Last week my son and I had the chance to fly out to Hollywood for the Red Carpet Premier of Peter Rabbit. We also were able to sit down with the talent from Peter Rabbit for an interview! I wanted to share it with you guys today so you can get a little behind the scenes on what the movie is really like!
Make sure to mark your calendars for February 9th to check out Peter Rabbit yourself!
The Cast of Peter Rabbit
Director: Will Gluck
This interview was broadcasted live on Yahoo Entertainment, you can see the entire thing below!
Here are some of my favorite Moments
Q: Tell us about channeling your inner bunny for this role.
James Corden (JC): I don’t know that I ever.. In the conversations that we had with will it was never really about channeling an inner rabbit, it was mostly about how do we find a way to honor this character that is so beloved by Beatrix Potter. How do we unlock this kind of loveable, mischievous character that has been created in these beautiful books and honor it now in a film.
I feel very fortunate that I was able to work with a director and writer like Will who understood and understands the legacy of that character and the world that it lives in and more than anything just wants to reintroduce this character to some of the young people who then hopefully will then leave the movie theater and go and discover these incredible books.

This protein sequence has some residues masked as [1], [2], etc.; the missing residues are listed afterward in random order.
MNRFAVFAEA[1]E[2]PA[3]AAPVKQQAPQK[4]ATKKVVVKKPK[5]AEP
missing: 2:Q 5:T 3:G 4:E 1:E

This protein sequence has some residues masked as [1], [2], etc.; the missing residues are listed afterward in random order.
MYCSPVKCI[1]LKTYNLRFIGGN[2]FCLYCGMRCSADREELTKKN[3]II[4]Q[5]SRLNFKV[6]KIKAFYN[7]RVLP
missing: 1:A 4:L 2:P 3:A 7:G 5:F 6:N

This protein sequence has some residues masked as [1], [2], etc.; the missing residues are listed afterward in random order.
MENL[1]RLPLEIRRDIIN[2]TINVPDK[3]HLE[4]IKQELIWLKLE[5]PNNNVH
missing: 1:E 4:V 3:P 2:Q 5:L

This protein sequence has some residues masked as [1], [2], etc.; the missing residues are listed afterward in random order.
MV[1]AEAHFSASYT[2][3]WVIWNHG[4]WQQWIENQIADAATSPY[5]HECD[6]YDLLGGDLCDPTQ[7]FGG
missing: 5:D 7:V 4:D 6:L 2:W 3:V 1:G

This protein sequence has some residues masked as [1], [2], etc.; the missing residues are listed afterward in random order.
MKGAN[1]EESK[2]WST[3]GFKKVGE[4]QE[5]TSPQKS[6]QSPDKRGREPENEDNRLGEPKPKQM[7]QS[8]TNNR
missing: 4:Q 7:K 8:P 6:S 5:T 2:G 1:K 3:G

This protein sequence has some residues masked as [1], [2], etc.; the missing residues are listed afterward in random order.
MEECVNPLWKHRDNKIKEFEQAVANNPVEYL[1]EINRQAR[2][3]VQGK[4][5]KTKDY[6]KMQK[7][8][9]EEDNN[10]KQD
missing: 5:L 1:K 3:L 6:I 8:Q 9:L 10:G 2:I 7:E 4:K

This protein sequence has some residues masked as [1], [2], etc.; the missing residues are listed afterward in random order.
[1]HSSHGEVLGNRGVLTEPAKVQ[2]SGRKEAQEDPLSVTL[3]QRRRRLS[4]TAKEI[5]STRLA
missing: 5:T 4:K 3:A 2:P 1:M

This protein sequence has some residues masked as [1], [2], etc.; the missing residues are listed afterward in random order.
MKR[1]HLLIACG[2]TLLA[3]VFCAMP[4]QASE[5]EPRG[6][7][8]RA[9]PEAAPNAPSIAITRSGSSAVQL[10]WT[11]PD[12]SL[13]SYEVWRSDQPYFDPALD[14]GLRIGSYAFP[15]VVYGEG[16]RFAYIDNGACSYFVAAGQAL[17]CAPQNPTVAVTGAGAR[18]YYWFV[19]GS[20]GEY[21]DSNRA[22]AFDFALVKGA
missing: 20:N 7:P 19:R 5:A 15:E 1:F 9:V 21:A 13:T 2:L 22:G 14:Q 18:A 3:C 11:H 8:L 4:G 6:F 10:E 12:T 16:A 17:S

I felt like an ever so slight fraud who stood between Domhnall and Rose who were out there really doing all this proper acting where I was just able to turn up in my pajamas and do this for a few hours at a time.
Q: Is that actually your method… you show up in your pj’s?
JC: Well, it didn’t really matter what I wore.
Q: But you wore something?
JC: Yes, I was very much clothed throughout the whole process. That would be really strange.
Q: Margot and Elizabeth, Hello back there. You two play two of three of Peter’s sisters along with Daisy Ridley. Margot, you are the ever frustrated, Flopsy and Elizabeth, you are the somewhat human infatuated, Lopsy.
Tell us about the recording process for you guys and finding the voices of these bunnies and what you enjoyed about the recording process.